Most participants expressed favourable views about the content of voice messages, which included BCTs, to address reasons for non-adherence. Specifically, they found useful the messages that included ‘information about the health consequences’ of adhering, or not, to their medicines, especially since hypertension and/or T2DM can be asymptomatic. Specifically, participants highlighted the importance of messages that reminded them of the reasons they need to take their medicines as prescribed. Participants reported that receiving messages at occasions, which they usually find challenging to adhere to their medications, could support them take their tablets as prescribed.
‘R: people get it into their heads that they feel alright and therefore they don’t need to take it. I thought it was good in the message that you said that they need to take it regularly in order to maintain, to keep their blood pressure down.’
‘I: do you think this information is not known to people?’
‘R: maybe they choose to ignore it. They probably do, but high blood pressure is one of those things that unless you actually feel it you're not aware that it’s a problem.’ Patient B9
Additionally, most participants liked simple messages that prompted them to take their medications at a due time, and facilitated conscious thinking of their behaviour.
“‘Hello Mrs, have you taken your drugs today?’ just to remind them.” Patient B2
“I'm thinking if they ring up, it’s like some of my medication, like the warfarin, I have to take it at a certain time, if I don’t take it then I've basically got to wait 24 hours and take the next. If it says ‘have you taken your medication?’ you say ‘no’ then that comes across and say ‘oh best I’d take it’.” Patient B12
“I got a call at midday saying ‘have you taken your medications today?’…it would cause me to think before I answered [laughs].” Patient B16
However, messages that included information about the duration of their health condition, rather than information about how to support themselves to adhere to their medications; and messages that asked them to put effort in self-monitoring their medication taking behaviour (e.g., keeping a diary every day) seemed not to be acceptable.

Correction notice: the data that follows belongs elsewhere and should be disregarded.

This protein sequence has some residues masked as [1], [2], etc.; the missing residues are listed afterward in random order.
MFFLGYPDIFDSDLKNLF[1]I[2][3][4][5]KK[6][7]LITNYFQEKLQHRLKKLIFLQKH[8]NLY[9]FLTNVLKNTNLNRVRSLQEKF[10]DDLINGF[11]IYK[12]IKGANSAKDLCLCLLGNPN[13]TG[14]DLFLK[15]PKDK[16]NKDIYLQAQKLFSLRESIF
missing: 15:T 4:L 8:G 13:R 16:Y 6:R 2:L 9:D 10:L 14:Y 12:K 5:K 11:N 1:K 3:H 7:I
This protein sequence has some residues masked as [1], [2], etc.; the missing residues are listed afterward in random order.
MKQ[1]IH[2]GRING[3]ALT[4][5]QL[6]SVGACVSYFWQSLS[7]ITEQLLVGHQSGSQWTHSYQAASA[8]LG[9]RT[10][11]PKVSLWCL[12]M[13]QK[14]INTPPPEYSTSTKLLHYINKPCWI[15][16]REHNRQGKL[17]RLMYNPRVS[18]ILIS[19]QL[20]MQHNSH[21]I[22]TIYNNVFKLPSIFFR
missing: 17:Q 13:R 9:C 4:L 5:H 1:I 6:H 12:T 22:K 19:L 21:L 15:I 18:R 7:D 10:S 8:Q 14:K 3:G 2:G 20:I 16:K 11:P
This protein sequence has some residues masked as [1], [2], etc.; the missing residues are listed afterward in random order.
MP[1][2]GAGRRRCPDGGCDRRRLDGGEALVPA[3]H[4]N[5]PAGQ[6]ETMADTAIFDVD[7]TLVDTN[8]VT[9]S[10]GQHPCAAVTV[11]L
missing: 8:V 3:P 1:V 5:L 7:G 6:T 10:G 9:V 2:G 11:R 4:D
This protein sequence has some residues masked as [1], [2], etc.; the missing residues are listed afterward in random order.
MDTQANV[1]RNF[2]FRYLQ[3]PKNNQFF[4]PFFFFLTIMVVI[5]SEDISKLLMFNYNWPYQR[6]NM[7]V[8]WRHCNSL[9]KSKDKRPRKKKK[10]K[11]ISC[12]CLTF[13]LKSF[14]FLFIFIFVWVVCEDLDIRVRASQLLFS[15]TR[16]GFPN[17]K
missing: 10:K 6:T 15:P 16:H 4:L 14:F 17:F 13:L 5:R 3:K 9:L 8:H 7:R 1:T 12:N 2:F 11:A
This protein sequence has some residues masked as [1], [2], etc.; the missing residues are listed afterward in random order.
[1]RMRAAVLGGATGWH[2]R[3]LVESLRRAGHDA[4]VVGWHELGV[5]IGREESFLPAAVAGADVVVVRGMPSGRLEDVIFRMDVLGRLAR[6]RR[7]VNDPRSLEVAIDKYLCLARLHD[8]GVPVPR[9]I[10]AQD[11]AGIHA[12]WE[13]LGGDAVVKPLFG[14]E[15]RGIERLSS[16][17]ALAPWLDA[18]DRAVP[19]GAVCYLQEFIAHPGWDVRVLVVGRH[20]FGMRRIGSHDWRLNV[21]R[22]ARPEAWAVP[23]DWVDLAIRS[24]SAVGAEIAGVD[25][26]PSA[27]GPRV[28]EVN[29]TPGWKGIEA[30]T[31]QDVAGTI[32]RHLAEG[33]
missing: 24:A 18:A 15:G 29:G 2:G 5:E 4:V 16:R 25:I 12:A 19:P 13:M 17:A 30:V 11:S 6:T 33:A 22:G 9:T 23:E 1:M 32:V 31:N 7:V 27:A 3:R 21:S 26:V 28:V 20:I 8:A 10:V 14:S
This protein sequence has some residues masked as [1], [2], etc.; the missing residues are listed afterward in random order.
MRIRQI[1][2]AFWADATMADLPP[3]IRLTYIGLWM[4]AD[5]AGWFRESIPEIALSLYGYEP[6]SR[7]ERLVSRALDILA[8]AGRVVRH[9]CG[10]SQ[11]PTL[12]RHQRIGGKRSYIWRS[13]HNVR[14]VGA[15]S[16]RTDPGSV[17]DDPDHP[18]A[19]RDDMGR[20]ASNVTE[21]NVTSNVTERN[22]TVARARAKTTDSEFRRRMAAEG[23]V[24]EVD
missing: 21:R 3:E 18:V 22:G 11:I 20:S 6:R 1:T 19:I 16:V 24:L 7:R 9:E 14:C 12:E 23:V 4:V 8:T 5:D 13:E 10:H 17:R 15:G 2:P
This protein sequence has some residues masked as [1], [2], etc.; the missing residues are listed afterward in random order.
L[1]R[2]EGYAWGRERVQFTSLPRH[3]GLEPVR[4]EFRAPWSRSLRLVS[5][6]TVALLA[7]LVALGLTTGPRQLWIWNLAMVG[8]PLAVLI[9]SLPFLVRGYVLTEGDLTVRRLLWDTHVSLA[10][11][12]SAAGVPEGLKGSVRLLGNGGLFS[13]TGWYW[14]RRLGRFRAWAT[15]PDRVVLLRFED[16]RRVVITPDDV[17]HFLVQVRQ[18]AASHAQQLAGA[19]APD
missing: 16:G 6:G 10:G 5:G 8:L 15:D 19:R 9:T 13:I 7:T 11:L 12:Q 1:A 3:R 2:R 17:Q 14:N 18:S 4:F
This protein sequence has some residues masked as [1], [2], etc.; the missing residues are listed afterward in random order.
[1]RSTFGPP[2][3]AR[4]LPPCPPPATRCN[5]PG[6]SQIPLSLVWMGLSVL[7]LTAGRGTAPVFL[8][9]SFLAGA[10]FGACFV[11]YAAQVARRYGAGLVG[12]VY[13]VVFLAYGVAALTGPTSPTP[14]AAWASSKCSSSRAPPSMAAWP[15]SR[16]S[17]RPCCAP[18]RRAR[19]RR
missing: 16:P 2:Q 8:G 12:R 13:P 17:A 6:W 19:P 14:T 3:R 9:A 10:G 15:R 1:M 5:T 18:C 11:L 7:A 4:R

“It’s saying to me, 'you’ve been taking this medication for seven years'. I don’t need them to tell me why, like I know really, I just need reminding to take it. The other thing is, it says about writing down in your diary, but if I was getting the calls I would be like ‘what are you talking about?’ do you know what I mean? I wouldn’t want to be told to write it down. I think if I was that organised that I would write down in a diary, I wouldn’t need somebody to ring me. I literally would just want it to say ‘take your medicine’.’’ Patient B18
Personalised voice messages (i.e., that included patients’ names) seemed to be acceptable to the majority of the participants.
‘I think they will because it says your name, so you're waiting for it.’ Patient B18
‘It feels like somebody who’s closer to you, somebody’s who’s on, familiar with you, so in that respect it’s better.’ Patient B9
Beliefs about the need to take medications, the number of prescribed doses, and the ability to cope with the underlying affective state, within challenging contexts, were mentioned as important reasons for adherence to cardiometabolic medications. Nurses reported time constraints to address each patient’s different reasons for non-adherence, and limited efficacy to support them between, and sometimes during, the primary care consultations. Both patients and nurses had favourable views on an automated, telephone-based intervention, and recommended messages to be tailored to each patient’s needs for taking medications. Patients expressed positive experiential feedback about elements of the IVR, and provided recommendations for intervention content and delivery mode. Specifically, participants liked the voice delivering the messages and the voice recognition software. For intervention content, patients expressed a preference for messages that are tailored to their conditions, include ‘information about health consequences’, or simple reminders of the behaviour. The interactive element of the interventions seemed to be most useful for people to request support, when they had missed their tablets. Including elements of personalisation would increase uptake and initial engagement with the intervention.